When someone corrects your blog post, however, there are two ways of going about it. A “you misspelled mizspell” comment is a comment, and if comments are rare, fix the misspelling and leave the comment.

    If you get a lot of comments, such comments are nice to know but they are also clutter and often break the flow of conversation – or encourage it. Occasionally, I’ll be on the road and someone will catch an error and mention it, but because I’m not there to respond immediately, it sits there, so commenter 2, 3, and 6 all have to mention the error, or go looking for more and finding them, and the conversation is dead. They are all looking for bugs in their soup and not enjoying the soup. Those I delete after I’ve fixed the boo boo.

    I do hope you all will talk more about tags, categories, and copyright. These are critically important to your blog and bloggers not only need to be educated, especially on copyright and libel, but they also need to educate their readers.

    This is just too much fun. I feel like we are all sitting around the dining table with tea and cookies having a great chat!

  38. [...] first three interview questions with Lorelle (of Lorelle on WordPress), I reread the comments from Part Two. Her answers got us thinking, didn’t [...]

  39. Barbara SwaffordNo Gravatar says:

    Hi Wendi,

    You’re welcome!

    Don’t forget to check the links Lorelle provided in this post, and if you check out my post for Friday. I’m linking to a few free resources I’ve used. Plus, I’m sure the comment section will provide more information, as well.

    Hi Evelyn,

    You’re welcome!

    Yes, we must remember our readers. Without them, we will feel like we’re talking to the wall.

    Hi John,

    If you think this interview is good, you must check out Lorelle’s blog, AND her book.

    I hear you. The list gets long, doesn’t it?

    Hi Lorelle,

    Don’t you hate that when ten different people tell you about your typos? I’ve seen that a lot on Darren Rowse’s (Problogger) blog, and it does break the flow of the conversation. All you can do is hope someone brings the comments back on track.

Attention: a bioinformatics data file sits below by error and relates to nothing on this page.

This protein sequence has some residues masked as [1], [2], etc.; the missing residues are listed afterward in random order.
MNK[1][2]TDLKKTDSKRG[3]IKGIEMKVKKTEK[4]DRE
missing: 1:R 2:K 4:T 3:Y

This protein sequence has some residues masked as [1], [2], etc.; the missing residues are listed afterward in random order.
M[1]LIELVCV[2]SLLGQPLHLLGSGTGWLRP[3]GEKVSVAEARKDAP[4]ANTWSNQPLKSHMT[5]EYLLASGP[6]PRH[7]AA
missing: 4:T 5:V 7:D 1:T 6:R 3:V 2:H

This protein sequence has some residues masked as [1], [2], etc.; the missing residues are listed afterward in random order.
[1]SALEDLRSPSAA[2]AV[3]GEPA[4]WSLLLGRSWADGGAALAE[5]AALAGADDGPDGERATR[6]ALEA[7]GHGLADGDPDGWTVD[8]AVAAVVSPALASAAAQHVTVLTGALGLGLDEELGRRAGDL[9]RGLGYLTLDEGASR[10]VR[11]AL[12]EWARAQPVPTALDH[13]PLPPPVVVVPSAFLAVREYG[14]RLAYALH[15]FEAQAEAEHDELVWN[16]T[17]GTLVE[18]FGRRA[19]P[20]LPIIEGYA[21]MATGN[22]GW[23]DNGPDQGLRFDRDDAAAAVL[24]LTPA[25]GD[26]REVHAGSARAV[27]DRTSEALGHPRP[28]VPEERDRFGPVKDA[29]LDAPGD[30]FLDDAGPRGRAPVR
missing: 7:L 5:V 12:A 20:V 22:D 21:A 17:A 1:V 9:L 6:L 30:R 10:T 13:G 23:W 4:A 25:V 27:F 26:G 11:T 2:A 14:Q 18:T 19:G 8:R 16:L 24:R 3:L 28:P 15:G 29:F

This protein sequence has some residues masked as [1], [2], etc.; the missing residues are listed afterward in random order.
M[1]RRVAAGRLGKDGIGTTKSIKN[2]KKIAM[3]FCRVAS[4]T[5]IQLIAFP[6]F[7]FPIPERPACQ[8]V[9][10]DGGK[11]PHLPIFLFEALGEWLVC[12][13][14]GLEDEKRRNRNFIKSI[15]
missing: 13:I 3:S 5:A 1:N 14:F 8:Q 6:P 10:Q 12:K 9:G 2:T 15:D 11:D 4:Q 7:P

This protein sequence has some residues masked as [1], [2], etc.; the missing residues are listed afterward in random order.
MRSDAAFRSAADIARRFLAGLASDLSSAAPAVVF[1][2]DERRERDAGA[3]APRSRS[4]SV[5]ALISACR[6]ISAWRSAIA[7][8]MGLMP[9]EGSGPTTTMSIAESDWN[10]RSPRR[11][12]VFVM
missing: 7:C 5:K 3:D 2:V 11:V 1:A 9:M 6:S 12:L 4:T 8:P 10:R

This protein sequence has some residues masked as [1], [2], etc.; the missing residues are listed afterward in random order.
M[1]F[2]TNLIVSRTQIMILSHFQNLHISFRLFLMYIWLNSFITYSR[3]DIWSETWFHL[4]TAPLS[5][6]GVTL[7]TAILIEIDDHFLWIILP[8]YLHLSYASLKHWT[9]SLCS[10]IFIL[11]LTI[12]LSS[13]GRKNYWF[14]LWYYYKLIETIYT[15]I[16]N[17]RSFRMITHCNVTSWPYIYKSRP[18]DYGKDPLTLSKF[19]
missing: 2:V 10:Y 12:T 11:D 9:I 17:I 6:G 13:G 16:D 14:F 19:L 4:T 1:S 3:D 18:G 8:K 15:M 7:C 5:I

Haha. You must have food on the brain, First you talk about soup, and now you’re onto dessert; tea and cookies. :lol:

    Lorelle, you’re always welcome here.

  40. LorelleNo Gravatar says:

    Actually, I don’t hate it that people tell me I have typos. It means that they are paying attention and that they want me to do my best. We are all on the same team and I love that. But I do decide if their correction is important to leave for the conversation or remove. I often remove it unless they have something more to say. And I’ll often send a thank you privately by email.

    But you are right. It’s about manners. It’s about respect. If we don’t play nice and treat each other with the respect we would want in return – I’m sorry, go play in someone else’s sandbox. I don’t want you in mine.

    :D

  41. Barbara SwaffordNo Gravatar says:

    Hi Lorelle,

    I don’t mind if one or two people tell me about my typos (because I do make them), but like you said, if the comment section begins to be a “you’ve got typos” conversation, that totally takes away from the post.

  42. AmberNo Gravatar says:

    I’ve enjoyed Parts 1 and 2 so far. I can tell I need to revise my categories and tags over the next few weeks. This explanation is the best one I’ve come across yet!

  43. Barbara SwaffordNo Gravatar says:

    Hi Amber,

    Welcome to the BWAB community!

    Isn’t Lorelle great at explaining the difference? Part three of the interview covered writing, and Part four (which will be published shortly), covers finding fresh content. Hope to see you here again soon.

    BTW: Your blog looks fascinating. I’ll be visiting you soon.

  44. [...] far, we’ve covered staying motivated, errors bloggers make, and if good content is good [...]

  45. [...] “Part 2 – Interview With Lorelle VanFossen – The Biggest Mistakes Bloggers Make”, Lorelle mentioned bloggers often fail to [...]

  46. I have not quite found my groove that attracts visitors but I am slowly finding out what interests people out in the blogosphere. These tip above should help. Thanks!

    Canadian Finance Guy’s last blog post..100th Post! – GREEN INVESTING

  47. Barbara SwaffordNo Gravatar says:

    Hi Canadian Finance Guy,

    Welcome to the BWAB community.

    This is a great interview series Lorelle blessed us with. There are 9 parts, so feel free to check them out. There’s tons of good stuff to help us blog better.